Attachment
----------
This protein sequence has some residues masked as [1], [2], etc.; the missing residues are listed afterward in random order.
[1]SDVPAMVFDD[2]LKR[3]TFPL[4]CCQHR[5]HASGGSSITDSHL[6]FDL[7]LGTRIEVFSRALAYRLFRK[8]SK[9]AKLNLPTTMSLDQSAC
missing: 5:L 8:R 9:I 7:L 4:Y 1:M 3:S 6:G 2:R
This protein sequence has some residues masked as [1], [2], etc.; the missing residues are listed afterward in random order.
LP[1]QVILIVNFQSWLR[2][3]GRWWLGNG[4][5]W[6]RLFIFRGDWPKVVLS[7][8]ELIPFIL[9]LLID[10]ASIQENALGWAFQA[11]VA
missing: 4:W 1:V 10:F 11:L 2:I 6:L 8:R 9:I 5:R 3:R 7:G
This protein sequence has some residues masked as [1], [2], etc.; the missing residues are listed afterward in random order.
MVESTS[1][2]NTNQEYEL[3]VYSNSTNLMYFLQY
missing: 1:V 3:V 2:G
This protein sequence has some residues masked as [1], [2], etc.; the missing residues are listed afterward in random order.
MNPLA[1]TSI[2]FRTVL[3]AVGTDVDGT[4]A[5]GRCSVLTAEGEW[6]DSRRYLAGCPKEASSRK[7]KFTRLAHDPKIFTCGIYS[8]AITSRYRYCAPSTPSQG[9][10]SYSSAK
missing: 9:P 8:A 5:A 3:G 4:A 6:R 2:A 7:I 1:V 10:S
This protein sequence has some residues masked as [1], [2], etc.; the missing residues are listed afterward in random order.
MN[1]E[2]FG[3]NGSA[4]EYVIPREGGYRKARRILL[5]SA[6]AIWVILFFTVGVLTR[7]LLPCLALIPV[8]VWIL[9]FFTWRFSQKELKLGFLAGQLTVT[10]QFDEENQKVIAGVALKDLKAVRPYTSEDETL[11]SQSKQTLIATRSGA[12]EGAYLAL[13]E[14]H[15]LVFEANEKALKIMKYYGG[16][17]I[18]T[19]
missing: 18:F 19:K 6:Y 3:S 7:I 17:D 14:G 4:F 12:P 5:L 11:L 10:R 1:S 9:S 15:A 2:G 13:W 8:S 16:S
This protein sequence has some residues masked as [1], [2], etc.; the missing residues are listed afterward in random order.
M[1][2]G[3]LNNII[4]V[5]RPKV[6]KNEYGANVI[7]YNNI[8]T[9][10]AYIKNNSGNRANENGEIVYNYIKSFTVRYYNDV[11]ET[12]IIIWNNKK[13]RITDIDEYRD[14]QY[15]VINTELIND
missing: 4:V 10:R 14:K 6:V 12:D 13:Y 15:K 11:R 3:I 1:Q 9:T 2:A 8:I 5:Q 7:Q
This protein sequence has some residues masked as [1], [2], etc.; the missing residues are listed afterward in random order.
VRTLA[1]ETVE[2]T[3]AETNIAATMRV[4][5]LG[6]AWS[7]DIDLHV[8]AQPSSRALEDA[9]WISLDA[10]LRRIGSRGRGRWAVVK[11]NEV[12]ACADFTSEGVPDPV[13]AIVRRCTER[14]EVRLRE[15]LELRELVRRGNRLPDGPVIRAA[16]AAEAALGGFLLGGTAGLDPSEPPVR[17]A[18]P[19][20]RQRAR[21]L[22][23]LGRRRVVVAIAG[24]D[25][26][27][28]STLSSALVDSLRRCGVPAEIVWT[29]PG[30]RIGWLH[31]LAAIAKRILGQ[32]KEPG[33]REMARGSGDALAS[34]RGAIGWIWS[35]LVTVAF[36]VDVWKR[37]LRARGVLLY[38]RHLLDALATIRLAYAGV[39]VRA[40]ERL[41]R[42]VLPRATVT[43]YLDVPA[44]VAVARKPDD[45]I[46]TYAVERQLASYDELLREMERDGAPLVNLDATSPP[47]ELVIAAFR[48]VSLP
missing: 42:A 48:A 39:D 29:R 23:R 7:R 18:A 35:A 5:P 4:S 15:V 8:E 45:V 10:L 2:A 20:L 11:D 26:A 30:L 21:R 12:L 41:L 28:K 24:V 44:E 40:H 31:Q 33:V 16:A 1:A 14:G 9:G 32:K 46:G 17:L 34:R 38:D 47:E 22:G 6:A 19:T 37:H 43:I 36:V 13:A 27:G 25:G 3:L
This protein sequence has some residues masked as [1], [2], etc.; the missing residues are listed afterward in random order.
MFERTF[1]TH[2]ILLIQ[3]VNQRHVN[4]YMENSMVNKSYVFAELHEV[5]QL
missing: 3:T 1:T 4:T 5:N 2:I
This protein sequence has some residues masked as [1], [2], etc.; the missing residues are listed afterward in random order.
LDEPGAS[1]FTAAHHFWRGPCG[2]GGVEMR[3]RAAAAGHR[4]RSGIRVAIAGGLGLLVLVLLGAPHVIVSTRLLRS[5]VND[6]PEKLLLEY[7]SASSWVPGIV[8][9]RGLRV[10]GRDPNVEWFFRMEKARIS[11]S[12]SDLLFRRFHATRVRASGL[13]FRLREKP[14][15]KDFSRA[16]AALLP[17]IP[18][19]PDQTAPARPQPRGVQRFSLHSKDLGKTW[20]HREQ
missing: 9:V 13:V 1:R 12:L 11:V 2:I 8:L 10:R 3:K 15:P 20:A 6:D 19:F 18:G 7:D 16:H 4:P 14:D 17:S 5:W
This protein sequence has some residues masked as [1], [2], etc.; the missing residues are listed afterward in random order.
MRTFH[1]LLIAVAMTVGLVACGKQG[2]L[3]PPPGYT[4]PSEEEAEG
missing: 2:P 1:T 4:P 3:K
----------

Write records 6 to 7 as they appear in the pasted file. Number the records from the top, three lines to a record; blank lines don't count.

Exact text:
This protein sequence has some residues masked as [1], [2], etc.; the missing residues are listed afterward in random order.
M[1][2]G[3]LNNII[4]V[5]RPKV[6]KNEYGANVI[7]YNNI[8]T[9][10]AYIKNNSGNRANENGEIVYNYIKSFTVRYYNDV[11]ET[12]IIIWNNKK[13]RITDIDEYRD[14]QY[15]VINTELIND
missing: 4:V 10:R 14:K 6:V 12:D 13:Y 15:K 11:R 3:I 1:Q 9:T 2:A 8:I 5:Q 7:Q
This protein sequence has some residues masked as [1], [2], etc.; the missing residues are listed afterward in random order.
VRTLA[1]ETVE[2]T[3]AETNIAATMRV[4][5]LG[6]AWS[7]DIDLHV[8]AQPSSRALEDA[9]WISLDA[10]LRRIGSRGRGRWAVVK[11]NEV[12]ACADFTSEGVPDPV[13]AIVRRCTER[14]EVRLRE[15]LELRELVRRGNRLPDGPVIRAA[16]AAEAALGGFLLGGTAGLDPSEPPVR[17]A[18]P[19][20]RQRAR[21]L[22][23]LGRRRVVVAIAG[24]D[25][26][27][28]STLSSALVDSLRRCGVPAEIVWT[29]PG[30]RIGWLH[31]LAAIAKRILGQ[32]KEPG[33]REMARGSGDALAS[34]RGAIGWIWS[35]LVTVAF[36]VDVWKR[37]LRARGVLLY[38]RHLLDALATIRLAYAGV[39]VRA[40]ERL[41]R[42]VLPRATVT[43]YLDVPA[44]VAVARKPDD[45]I[46]TYAVERQLASYDELLREMERDGAPLVNLDATSPP[47]ELVIAAFR[48]VSLP
missing: 42:A 48:A 39:D 29:R 23:R 7:R 18:A 35:A 5:P 4:S 15:V 8:E 45:V 10:L 2:A 20:L 11:D 26:A 30:L 21:R 12:L 41:L 28:K 24:V 44:E 40:H 31:Q 33:V 16:A 1:A 14:G 9:G 32:K 46:G 17:L 34:R 38:D 47:E 22:G 6:A 19:T 37:H 43:I 36:V 13:A 27:G 25:G 3:L